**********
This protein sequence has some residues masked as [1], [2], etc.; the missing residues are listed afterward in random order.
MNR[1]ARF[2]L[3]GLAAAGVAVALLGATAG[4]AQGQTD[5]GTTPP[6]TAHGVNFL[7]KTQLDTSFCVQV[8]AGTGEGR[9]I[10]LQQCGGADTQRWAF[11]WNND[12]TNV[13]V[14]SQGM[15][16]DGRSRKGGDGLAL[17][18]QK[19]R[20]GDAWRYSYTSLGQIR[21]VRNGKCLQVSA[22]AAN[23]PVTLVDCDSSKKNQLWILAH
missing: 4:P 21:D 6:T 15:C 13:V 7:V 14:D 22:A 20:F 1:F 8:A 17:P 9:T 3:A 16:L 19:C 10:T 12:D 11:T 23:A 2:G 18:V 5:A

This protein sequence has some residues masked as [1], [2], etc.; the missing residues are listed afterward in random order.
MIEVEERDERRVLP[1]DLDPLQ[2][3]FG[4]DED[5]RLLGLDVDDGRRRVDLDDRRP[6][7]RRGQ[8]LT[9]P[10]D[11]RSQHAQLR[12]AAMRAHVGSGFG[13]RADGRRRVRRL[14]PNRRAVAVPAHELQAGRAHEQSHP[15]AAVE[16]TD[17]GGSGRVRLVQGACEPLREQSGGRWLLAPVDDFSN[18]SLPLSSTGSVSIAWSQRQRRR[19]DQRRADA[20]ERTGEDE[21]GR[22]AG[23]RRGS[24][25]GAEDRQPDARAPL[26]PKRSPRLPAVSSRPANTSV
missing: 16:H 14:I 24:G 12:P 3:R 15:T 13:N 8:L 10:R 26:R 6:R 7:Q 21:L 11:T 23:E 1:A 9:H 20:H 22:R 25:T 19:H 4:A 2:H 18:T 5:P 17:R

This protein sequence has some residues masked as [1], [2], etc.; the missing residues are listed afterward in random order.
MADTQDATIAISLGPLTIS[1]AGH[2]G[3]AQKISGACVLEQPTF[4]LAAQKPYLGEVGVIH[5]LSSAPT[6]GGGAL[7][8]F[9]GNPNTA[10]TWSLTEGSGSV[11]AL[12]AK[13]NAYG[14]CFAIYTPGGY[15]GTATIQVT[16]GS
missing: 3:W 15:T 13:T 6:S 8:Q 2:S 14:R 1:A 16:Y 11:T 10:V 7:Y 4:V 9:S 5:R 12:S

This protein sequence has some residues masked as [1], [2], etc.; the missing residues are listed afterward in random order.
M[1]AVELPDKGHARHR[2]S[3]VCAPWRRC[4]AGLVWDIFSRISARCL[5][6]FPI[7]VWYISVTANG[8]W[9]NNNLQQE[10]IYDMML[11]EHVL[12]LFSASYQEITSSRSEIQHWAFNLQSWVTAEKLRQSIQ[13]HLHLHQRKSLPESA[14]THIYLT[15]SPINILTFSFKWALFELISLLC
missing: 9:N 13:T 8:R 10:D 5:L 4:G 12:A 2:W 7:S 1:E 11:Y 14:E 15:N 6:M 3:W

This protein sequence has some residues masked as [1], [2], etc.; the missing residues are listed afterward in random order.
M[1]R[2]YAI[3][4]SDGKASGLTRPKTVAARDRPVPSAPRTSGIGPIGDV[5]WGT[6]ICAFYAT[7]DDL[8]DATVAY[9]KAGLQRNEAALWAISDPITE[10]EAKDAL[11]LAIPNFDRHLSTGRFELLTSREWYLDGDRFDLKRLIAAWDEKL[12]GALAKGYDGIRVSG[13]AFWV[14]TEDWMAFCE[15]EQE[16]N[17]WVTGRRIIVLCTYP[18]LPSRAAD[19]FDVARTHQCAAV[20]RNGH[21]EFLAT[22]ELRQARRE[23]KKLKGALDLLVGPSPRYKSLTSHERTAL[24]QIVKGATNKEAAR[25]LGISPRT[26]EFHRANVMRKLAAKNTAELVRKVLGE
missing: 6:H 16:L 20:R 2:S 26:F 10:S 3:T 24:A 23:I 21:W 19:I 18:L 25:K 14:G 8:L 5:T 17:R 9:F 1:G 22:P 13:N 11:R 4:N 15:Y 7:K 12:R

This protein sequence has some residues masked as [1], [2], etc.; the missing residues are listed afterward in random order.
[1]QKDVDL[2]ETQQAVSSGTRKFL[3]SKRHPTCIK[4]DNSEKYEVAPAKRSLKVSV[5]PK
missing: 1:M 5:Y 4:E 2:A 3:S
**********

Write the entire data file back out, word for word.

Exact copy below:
This protein sequence has some residues masked as [1], [2], etc.; the missing residues are listed afterward in random order.
MNR[1]ARF[2]L[3]GLAAAGVAVALLGATAG[4]AQGQTD[5]GTTPP[6]TAHGVNFL[7]KTQLDTSFCVQV[8]AGTGEGR[9]I[10]LQQCGGADTQRWAF[11]WNND[12]TNV[13]V[14]SQGM[15][16]DGRSRKGGDGLAL[17][18]QK[19]R[20]GDAWRYSYTSLGQIR[21]VRNGKCLQVSA[22]AAN[23]PVTLVDCDSSKKNQLWILAH
missing: 4:P 21:D 6:T 15:C 13:V 7:V 14:D 22:A 20:F 1:F 8:A 17:P 9:T 3:A 16:L 19:C 10:T 12:D 11:T 23:A 2:G 18:V 5:A

This protein sequence has some residues masked as [1], [2], etc.; the missing residues are listed afterward in random order.
MIEVEERDERRVLP[1]DLDPLQ[2][3]FG[4]DED[5]RLLGLDVDDGRRRVDLDDRRP[6][7]RRGQ[8]LT[9]P[10]D[11]RSQHAQLR[12]AAMRAHVGSGFG[13]RADGRRRVRRL[14]PNRRAVAVPAHELQAGRAHEQSHP[15]AAVE[16]TD[17]GGSGRVRLVQGACEPLREQSGGRWLLAPVDDFSN[18]SLPLSSTGSVSIAWSQRQRRR[19]DQRRADA[20]ERTGEDE[21]GR[22]AG[23]RRGS[24][25]GAEDRQPDARAPL[26]PKRSPRLPAVSSRPANTSV
missing: 16:H 14:I 24:G 12:P 3:R 15:T 13:N 8:L 10:R 26:R 6:R 7:Q 21:L 11:T 23:E 1:A 9:H 20:H 22:R 25:T 19:H 4:A 2:H 18:T 5:P 17:R

This protein sequence has some residues masked as [1], [2], etc.; the missing residues are listed afterward in random order.
MADTQDATIAISLGPLTIS[1]AGH[2]G[3]AQKISGACVLEQPTF[4]LAAQKPYLGEVGVIH[5]LSSAPT[6]GGGAL[7][8]F[9]GNPNTA[10]TWSLTEGSGSV[11]AL[12]AK[13]NAYG[14]CFAIYTPGGY[15]GTATIQVT[16]GS
missing: 3:W 15:T 13:T 6:S 8:Q 2:S 14:R 1:A 16:Y 11:T 10:V 7:Y 4:V 9:S 5:R 12:S

This protein sequence has some residues masked as [1], [2], etc.; the missing residues are listed afterward in random order.
M[1]AVELPDKGHARHR[2]S[3]VCAPWRRC[4]AGLVWDIFSRISARCL[5][6]FPI[7]VWYISVTANG[8]W[9]NNNLQQE[10]IYDMML[11]EHVL[12]LFSASYQEITSSRSEIQHWAFNLQSWVTAEKLRQSIQ[13]HLHLHQRKSLPESA[14]THIYLT[15]SPINILTFSFKWALFELISLLC
missing: 9:N 13:T 8:R 10:D 5:L 4:G 12:A 2:W 7:S 1:E 11:Y 14:E 15:N 6:M 3:W

This protein sequence has some residues masked as [1], [2], etc.; the missing residues are listed afterward in random order.
M[1]R[2]YAI[3][4]SDGKASGLTRPKTVAARDRPVPSAPRTSGIGPIGDV[5]WGT[6]ICAFYAT[7]DDL[8]DATVAY[9]KAGLQRNEAALWAISDPITE[10]EAKDAL[11]LAIPNFDRHLSTGRFELLTSREWYLDGDRFDLKRLIAAWDEKL[12]GALAKGYDGIRVSG[13]AFWV[14]TEDWMAFCE[15]EQE[16]N[17]WVTGRRIIVLCTYP[18]LPSRAAD[19]FDVARTHQCAAV[20]RNGH[21]EFLAT[22]ELRQARRE[23]KKLKGALDLLVGPSPRYKSLTSHERTAL[24]QIVKGATNKEAAR[25]LGISPRT[26]EFHRANVMRKLAAKNTAELVRKVLGE
missing: 6:H 16:L 20:R 2:S 26:F 10:S 3:T 24:A 23:I 21:W 19:I 18:L 25:K 14:G 8:L 5:T 17:R 9:F 1:G 22:P 13:N 11:R 4:N 15:Y 7:K 12:R

This protein sequence has some residues masked as [1], [2], etc.; the missing residues are listed afterward in random order.
[1]QKDVDL[2]ETQQAVSSGTRKFL[3]SKRHPTCIK[4]DNSEKYEVAPAKRSLKVSV[5]PK
missing: 1:M 5:Y 4:E 2:A 3:S